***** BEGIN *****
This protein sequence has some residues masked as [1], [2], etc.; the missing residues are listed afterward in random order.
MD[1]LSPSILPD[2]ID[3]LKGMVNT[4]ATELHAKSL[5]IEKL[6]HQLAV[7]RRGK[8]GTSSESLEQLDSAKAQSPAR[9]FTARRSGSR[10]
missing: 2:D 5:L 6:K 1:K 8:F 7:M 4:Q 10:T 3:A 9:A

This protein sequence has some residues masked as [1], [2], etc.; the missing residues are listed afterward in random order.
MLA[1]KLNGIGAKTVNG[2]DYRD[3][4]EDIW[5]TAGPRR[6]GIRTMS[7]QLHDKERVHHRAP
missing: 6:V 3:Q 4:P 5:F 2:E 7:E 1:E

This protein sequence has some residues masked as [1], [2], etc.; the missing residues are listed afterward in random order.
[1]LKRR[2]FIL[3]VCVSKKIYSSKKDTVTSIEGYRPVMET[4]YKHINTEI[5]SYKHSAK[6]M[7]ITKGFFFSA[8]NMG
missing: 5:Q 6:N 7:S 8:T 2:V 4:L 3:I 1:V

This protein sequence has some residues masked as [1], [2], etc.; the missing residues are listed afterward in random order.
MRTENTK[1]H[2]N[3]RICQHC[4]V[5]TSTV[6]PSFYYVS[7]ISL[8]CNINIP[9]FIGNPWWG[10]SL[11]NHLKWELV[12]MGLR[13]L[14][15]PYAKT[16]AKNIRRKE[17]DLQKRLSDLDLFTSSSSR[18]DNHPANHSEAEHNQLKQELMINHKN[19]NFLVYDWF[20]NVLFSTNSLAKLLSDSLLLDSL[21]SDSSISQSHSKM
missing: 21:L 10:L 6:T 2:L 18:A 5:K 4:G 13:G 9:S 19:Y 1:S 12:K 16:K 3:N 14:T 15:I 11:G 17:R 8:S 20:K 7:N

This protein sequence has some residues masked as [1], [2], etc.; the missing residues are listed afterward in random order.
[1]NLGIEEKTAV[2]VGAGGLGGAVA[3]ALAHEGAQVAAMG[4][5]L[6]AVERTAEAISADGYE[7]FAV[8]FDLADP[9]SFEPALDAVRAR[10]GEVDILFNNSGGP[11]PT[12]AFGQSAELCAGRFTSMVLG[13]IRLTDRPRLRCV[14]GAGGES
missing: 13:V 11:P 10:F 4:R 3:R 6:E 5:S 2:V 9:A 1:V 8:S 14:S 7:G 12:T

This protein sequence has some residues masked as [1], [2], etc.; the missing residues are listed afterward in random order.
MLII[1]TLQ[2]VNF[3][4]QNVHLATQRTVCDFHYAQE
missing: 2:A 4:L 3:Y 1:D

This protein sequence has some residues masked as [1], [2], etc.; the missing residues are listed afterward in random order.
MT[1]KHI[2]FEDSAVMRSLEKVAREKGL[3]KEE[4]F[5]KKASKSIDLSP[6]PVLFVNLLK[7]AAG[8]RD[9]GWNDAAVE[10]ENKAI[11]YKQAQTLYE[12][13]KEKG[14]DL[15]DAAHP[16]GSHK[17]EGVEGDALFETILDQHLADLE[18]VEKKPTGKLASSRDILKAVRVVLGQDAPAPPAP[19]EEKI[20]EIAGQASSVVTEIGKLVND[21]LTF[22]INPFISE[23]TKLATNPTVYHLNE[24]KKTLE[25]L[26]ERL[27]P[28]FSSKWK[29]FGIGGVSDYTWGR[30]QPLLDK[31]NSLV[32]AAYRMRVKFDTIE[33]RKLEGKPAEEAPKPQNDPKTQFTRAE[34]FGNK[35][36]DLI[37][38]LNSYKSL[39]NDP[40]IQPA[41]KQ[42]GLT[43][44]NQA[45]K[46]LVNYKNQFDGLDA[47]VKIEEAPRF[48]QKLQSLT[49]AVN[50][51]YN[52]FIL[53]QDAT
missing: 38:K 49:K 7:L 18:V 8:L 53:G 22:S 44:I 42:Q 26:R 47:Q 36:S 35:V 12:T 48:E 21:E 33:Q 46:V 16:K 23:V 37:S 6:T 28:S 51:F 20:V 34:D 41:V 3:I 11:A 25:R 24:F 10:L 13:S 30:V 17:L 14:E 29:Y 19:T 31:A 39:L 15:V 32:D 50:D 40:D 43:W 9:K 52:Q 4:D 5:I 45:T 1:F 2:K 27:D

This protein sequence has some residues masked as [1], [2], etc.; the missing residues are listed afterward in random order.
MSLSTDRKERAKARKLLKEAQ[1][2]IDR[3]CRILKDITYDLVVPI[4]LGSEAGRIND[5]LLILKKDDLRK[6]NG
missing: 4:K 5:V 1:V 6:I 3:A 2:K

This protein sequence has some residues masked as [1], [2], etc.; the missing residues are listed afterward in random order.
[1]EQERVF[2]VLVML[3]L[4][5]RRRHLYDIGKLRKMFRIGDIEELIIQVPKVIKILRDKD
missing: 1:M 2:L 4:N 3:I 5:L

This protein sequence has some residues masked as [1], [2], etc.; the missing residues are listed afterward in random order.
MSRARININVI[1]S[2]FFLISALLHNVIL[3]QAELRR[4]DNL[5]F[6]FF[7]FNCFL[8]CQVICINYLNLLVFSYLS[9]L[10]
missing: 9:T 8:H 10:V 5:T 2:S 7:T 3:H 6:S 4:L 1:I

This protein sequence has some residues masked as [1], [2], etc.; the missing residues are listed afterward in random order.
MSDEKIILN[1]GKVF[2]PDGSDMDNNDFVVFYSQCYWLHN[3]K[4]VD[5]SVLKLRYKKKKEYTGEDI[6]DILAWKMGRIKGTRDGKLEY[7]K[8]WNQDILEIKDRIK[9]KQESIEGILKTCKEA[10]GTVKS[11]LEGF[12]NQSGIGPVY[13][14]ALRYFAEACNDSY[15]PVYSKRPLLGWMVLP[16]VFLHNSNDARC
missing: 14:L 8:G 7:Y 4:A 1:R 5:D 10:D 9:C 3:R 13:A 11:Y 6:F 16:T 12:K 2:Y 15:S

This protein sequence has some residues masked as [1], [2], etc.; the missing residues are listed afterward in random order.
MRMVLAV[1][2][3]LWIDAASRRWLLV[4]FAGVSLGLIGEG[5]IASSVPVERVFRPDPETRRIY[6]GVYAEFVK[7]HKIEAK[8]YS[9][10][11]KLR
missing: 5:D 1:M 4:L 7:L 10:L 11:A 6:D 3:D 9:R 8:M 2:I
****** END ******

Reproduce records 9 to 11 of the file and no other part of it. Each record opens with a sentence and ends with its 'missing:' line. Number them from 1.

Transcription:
This protein sequence has some residues masked as [1], [2], etc.; the missing residues are listed afterward in random order.
[1]EQERVF[2]VLVML[3]L[4][5]RRRHLYDIGKLRKMFRIGDIEELIIQVPKVIKILRDKD
missing: 1:M 2:L 4:N 3:I 5:L

This protein sequence has some residues masked as [1], [2], etc.; the missing residues are listed afterward in random order.
MSRARININVI[1]S[2]FFLISALLHNVIL[3]QAELRR[4]DNL[5]F[6]FF[7]FNCFL[8]CQVICINYLNLLVFSYLS[9]L[10]
missing: 9:T 8:H 10:V 5:T 2:S 7:T 3:H 6:S 4:L 1:I

This protein sequence has some residues masked as [1], [2], etc.; the missing residues are listed afterward in random order.
MSDEKIILN[1]GKVF[2]PDGSDMDNNDFVVFYSQCYWLHN[3]K[4]VD[5]SVLKLRYKKKKEYTGEDI[6]DILAWKMGRIKGTRDGKLEY[7]K[8]WNQDILEIKDRIK[9]KQESIEGILKTCKEA[10]GTVKS[11]LEGF[12]NQSGIGPVY[13][14]ALRYFAEACNDSY[15]PVYSKRPLLGWMVLP[16]VFLHNSNDARC
missing: 14:L 8:G 7:Y 4:A 1:R 5:D 10:D 9:C 3:R 13:A 11:Y 6:F 16:T 12:K 2:Y 15:S